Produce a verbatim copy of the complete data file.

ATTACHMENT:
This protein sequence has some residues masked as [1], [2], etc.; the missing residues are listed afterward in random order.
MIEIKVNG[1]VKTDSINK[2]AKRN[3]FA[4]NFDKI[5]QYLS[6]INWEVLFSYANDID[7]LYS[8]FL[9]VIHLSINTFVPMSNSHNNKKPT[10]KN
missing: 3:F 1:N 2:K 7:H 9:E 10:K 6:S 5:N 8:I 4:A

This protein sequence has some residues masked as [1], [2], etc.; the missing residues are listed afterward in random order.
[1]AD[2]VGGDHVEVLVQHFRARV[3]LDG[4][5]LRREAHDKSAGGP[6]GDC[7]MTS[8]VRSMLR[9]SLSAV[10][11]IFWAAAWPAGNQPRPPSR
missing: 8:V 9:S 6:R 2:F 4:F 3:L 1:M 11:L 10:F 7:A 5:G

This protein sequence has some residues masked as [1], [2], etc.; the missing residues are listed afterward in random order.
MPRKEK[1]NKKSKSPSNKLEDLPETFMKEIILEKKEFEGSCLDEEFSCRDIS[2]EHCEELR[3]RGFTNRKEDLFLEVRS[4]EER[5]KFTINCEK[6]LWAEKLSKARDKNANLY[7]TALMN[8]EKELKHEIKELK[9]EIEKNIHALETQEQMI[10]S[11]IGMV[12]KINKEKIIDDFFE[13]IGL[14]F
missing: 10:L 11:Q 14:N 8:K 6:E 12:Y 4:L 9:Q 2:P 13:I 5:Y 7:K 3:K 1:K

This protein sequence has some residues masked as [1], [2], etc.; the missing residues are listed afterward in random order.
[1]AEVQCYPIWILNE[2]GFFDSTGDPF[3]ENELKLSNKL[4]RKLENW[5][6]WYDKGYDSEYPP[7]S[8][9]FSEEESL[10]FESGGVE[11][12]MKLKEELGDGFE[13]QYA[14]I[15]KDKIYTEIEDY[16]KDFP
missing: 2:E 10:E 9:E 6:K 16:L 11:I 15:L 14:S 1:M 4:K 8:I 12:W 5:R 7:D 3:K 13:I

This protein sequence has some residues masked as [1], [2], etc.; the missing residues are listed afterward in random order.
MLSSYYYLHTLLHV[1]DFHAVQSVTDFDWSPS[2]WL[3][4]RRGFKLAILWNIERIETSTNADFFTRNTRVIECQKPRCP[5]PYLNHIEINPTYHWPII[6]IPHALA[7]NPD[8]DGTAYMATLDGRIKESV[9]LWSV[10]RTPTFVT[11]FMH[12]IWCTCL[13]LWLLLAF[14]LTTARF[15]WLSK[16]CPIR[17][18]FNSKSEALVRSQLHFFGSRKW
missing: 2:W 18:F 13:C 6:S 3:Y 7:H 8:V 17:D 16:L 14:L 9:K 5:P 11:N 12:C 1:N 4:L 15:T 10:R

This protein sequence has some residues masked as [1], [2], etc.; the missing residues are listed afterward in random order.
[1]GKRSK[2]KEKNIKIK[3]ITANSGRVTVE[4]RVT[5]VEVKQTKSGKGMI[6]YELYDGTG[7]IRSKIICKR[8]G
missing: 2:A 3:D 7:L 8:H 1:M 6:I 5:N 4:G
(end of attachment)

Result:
This protein sequence has some residues masked as [1], [2], etc.; the missing residues are listed afterward in random order.
MIEIKVNG[1]VKTDSINK[2]AKRN[3]FA[4]NFDKI[5]QYLS[6]INWEVLFSYANDID[7]LYS[8]FL[9]VIHLSINTFVPMSNSHNNKKPT[10]KN
missing: 3:F 1:N 2:K 7:H 9:E 10:K 6:S 5:N 8:I 4:A

This protein sequence has some residues masked as [1], [2], etc.; the missing residues are listed afterward in random order.
[1]AD[2]VGGDHVEVLVQHFRARV[3]LDG[4][5]LRREAHDKSAGGP[6]GDC[7]MTS[8]VRSMLR[9]SLSAV[10][11]IFWAAAWPAGNQPRPPSR
missing: 8:V 9:S 6:R 2:F 4:F 3:L 1:M 11:L 10:F 7:A 5:G

This protein sequence has some residues masked as [1], [2], etc.; the missing residues are listed afterward in random order.
MPRKEK[1]NKKSKSPSNKLEDLPETFMKEIILEKKEFEGSCLDEEFSCRDIS[2]EHCEELR[3]RGFTNRKEDLFLEVRS[4]EER[5]KFTINCEK[6]LWAEKLSKARDKNANLY[7]TALMN[8]EKELKHEIKELK[9]EIEKNIHALETQEQMI[10]S[11]IGMV[12]KINKEKIIDDFFE[13]IGL[14]F
missing: 10:L 11:Q 14:N 8:K 6:E 12:Y 4:L 9:Q 2:P 13:I 5:Y 7:K 3:K 1:K

This protein sequence has some residues masked as [1], [2], etc.; the missing residues are listed afterward in random order.
[1]AEVQCYPIWILNE[2]GFFDSTGDPF[3]ENELKLSNKL[4]RKLENW[5][6]WYDKGYDSEYPP[7]S[8][9]FSEEESL[10]FESGGVE[11][12]MKLKEELGDGFE[13]QYA[14]I[15]KDKIYTEIEDY[16]KDFP
missing: 2:E 10:E 9:E 6:K 16:L 11:I 15:L 14:S 1:M 4:K 8:I 12:W 5:R 7:D 3:K 13:I

This protein sequence has some residues masked as [1], [2], etc.; the missing residues are listed afterward in random order.
MLSSYYYLHTLLHV[1]DFHAVQSVTDFDWSPS[2]WL[3][4]RRGFKLAILWNIERIETSTNADFFTRNTRVIECQKPRCP[5]PYLNHIEINPTYHWPII[6]IPHALA[7]NPD[8]DGTAYMATLDGRIKESV[9]LWSV[10]RTPTFVT[11]FMH[12]IWCTCL[13]LWLLLAF[14]LTTARF[15]WLSK[16]CPIR[17][18]FNSKSEALVRSQLHFFGSRKW
missing: 2:W 18:F 13:C 6:S 3:Y 7:H 8:V 17:D 16:L 14:L 9:K 5:P 11:N 12:C 1:N 4:L 15:T 10:R

This protein sequence has some residues masked as [1], [2], etc.; the missing residues are listed afterward in random order.
[1]GKRSK[2]KEKNIKIK[3]ITANSGRVTVE[4]RVT[5]VEVKQTKSGKGMI[6]YELYDGTG[7]IRSKIICKR[8]G
missing: 2:A 3:D 7:L 8:H 1:M 6:I 5:N 4:G